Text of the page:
A dozen new hires for Vincents Solicitors’ PI department

Firm dealing with increase in claims ahead of rule changes

Vincents Solicitors is recruiting new staff to its Personal Injury-Road Traffic Accident department, in order to help deal with a higher number of cases than ever before. Compensation claims following road traffic accidents are expected to increase ahead of proposed new legislation which will dramatically limit the financial compensation paid to victims from next April.

Twelve new recruits over the last few months include solicitors, senior litigators, litigation executives and administrators joining the Preston-based team. Further recruitment is expected as department head Cath Pearson looks to manage an ever-growing workload.

Three new litigation solicitors have been brought in to deal with the increasing number of cases being taken to court as insurance companies contest claims. Nadeem Vazar joins Vincents from Turner and White in Preston; Antonia Tziortzie arrived from Equitas, and Natalie Tomlinson was previously with Scott Reece in Skelmersdale.

Fiona Collings and Mick Smith join as a senior litigators, along with five new litigation executives: Mujahid Wahab, Jade Driver, Alexandra Salkeld, Carla Robbins, and Jolanta Liscioch-Rusin. Two further administrative assistants, Rachel Rayner and Daniel Dubois, have also been recruited, boosting the PI-RTA team to 17.

The department has already seen workload almost triple over the last three years. This is due to a combination of word-of-mouth recommendation, pro-active marketing, and the ability to help clients of various nationalities thanks to a number of in-house language specialists. These include Greek, Polish, Punjabi and Gujarati speakers.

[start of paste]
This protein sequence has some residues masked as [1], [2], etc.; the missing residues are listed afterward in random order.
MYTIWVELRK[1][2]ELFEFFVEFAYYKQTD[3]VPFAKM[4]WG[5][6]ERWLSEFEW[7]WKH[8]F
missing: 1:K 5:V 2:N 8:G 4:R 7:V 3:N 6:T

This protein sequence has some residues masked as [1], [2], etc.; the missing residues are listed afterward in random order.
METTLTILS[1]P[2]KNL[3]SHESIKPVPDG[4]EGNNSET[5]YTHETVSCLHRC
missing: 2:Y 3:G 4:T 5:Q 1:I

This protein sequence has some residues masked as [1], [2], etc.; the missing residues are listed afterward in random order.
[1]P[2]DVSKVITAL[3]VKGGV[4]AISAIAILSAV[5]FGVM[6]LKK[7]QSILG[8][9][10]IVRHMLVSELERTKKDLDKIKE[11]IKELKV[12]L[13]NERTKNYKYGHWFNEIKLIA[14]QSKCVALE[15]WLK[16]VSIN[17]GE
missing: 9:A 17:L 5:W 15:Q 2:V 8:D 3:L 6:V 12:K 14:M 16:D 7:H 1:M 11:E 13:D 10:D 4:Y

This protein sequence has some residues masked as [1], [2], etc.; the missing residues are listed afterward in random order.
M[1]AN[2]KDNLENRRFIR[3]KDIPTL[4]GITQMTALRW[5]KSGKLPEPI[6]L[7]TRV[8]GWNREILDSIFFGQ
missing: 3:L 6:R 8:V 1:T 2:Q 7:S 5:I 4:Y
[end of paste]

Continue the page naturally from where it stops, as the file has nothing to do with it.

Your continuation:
But there is likely to be even more growth ahead of the government reforms expected to come in next year, according to Cath Pearson.

“The government is looking to change the system in a way which will leave many victims of whiplash and other ‘minor’ injuries without access to legal support unless they pay for it upfront. Within the next couple of years, the majority of people injured in minor road traffic accidents will therefore have to make the claim by themselves as their claims will be classed as being less than £5000 and as such will be in the small claims track within the Court where legal costs are not recoverable.

“The proposal involves a fixed amount of compensation for whiplash injuries which is dramatically less than the amounts currently being recovered. For example, a typical nine-month whiplash injury to the neck will currently attract an award in the region of £2,900, but the new cap is likely to be around £765. In short, any whiplash injuries with a duration of less than 18-24 months will be caught by these provisions and the compensation will dramatically reduce,” said Cath.

“No one quite knows the exact details of all the changes, or the exact timescale, but the overall result will undoubtedly be reduced pay-outs for victims and an inability to use legal support. They will have to fight their own cases without a solicitor’s help, even though insurers will undoubtedly still employ lawyers to act on their behalf. Although claims can be made up to three years after the date of the accident, any delay now could leave victims quite severely out of pocket.”

The government says the changes are designed to stamp out fraudulent claims, and would contribute to lower insurance premiums, though few in the legal sector accept the arguments. The proposal is to push all RTA claims under £5,000 into the small claims court – where solicitors cannot recoup costs and therefore most people have to represent themselves.

She added: “The upshot is that many victims of road traffic accidents will be disadvantaged by the government’s reforms, with access to justice being seriously curtailed in this country. So, it’s most definitely worth getting any claim started as quickly as possible while the legal support is still available under a Conditional Fee Agreement.

“In light of the expected changes, we have increased our capacity in order to process as many claims as possible as quickly as we can, to help victims secure a fair level of damages and compensation for loss of earnings and any medical costs incurred.”

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